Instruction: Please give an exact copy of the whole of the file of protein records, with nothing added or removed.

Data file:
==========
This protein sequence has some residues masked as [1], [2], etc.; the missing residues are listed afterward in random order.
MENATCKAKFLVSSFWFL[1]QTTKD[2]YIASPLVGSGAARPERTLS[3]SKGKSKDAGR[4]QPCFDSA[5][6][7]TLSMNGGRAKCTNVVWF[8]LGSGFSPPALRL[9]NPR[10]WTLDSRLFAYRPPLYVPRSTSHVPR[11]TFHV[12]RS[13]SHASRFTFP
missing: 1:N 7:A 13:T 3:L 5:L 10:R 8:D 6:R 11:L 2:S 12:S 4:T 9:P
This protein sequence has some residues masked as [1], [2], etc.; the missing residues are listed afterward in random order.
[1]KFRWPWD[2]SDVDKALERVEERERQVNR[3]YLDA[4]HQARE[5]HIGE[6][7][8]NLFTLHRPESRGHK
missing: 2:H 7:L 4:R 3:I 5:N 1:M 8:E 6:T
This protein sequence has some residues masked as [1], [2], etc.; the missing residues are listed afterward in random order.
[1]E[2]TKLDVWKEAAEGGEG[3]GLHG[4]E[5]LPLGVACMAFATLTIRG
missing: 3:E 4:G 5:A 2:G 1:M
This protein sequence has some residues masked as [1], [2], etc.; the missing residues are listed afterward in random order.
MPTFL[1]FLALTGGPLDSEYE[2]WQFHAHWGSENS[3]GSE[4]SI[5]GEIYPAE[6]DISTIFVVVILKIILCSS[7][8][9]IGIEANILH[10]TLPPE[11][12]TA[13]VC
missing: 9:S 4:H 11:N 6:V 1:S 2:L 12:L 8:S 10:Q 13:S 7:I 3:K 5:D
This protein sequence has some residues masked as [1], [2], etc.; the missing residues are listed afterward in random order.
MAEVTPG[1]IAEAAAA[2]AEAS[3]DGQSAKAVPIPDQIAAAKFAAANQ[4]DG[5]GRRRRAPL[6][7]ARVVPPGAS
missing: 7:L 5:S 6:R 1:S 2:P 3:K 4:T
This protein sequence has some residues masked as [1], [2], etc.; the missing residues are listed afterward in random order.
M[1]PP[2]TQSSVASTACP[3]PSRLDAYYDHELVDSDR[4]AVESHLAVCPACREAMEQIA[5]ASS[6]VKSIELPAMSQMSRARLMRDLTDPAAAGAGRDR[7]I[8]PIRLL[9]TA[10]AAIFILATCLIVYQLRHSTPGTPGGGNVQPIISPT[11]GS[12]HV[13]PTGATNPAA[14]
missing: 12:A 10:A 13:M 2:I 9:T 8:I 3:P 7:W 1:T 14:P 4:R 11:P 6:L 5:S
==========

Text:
This protein sequence has some residues masked as [1], [2], etc.; the missing residues are listed afterward in random order.
MENATCKAKFLVSSFWFL[1]QTTKD[2]YIASPLVGSGAARPERTLS[3]SKGKSKDAGR[4]QPCFDSA[5][6][7]TLSMNGGRAKCTNVVWF[8]LGSGFSPPALRL[9]NPR[10]WTLDSRLFAYRPPLYVPRSTSHVPR[11]TFHV[12]RS[13]SHASRFTFP
missing: 1:N 7:A 13:T 3:L 5:L 10:R 8:D 6:R 11:L 2:S 12:S 4:T 9:P
This protein sequence has some residues masked as [1], [2], etc.; the missing residues are listed afterward in random order.
[1]KFRWPWD[2]SDVDKALERVEERERQVNR[3]YLDA[4]HQARE[5]HIGE[6][7][8]NLFTLHRPESRGHK
missing: 2:H 7:L 4:R 3:I 5:N 1:M 8:E 6:T
This protein sequence has some residues masked as [1], [2], etc.; the missing residues are listed afterward in random order.
[1]E[2]TKLDVWKEAAEGGEG[3]GLHG[4]E[5]LPLGVACMAFATLTIRG
missing: 3:E 4:G 5:A 2:G 1:M
This protein sequence has some residues masked as [1], [2], etc.; the missing residues are listed afterward in random order.
MPTFL[1]FLALTGGPLDSEYE[2]WQFHAHWGSENS[3]GSE[4]SI[5]GEIYPAE[6]DISTIFVVVILKIILCSS[7][8][9]IGIEANILH[10]TLPPE[11][12]TA[13]VC
missing: 9:S 4:H 11:N 6:V 1:S 2:L 12:L 8:S 10:Q 13:S 7:I 3:K 5:D
This protein sequence has some residues masked as [1], [2], etc.; the missing residues are listed afterward in random order.
MAEVTPG[1]IAEAAAA[2]AEAS[3]DGQSAKAVPIPDQIAAAKFAAANQ[4]DG[5]GRRRRAPL[6][7]ARVVPPGAS
missing: 7:L 5:S 6:R 1:S 2:P 3:K 4:T
This protein sequence has some residues masked as [1], [2], etc.; the missing residues are listed afterward in random order.
M[1]PP[2]TQSSVASTACP[3]PSRLDAYYDHELVDSDR[4]AVESHLAVCPACREAMEQIA[5]ASS[6]VKSIELPAMSQMSRARLMRDLTDPAAAGAGRDR[7]I[8]PIRLL[9]TA[10]AAIFILATCLIVYQLRHSTPGTPGGGNVQPIISPT[11]GS[12]HV[13]PTGATNPAA[14]
missing: 12:A 10:A 13:M 2:I 9:T 8:I 3:P 7:W 1:T 14:P 4:R 11:P 6:L 5:S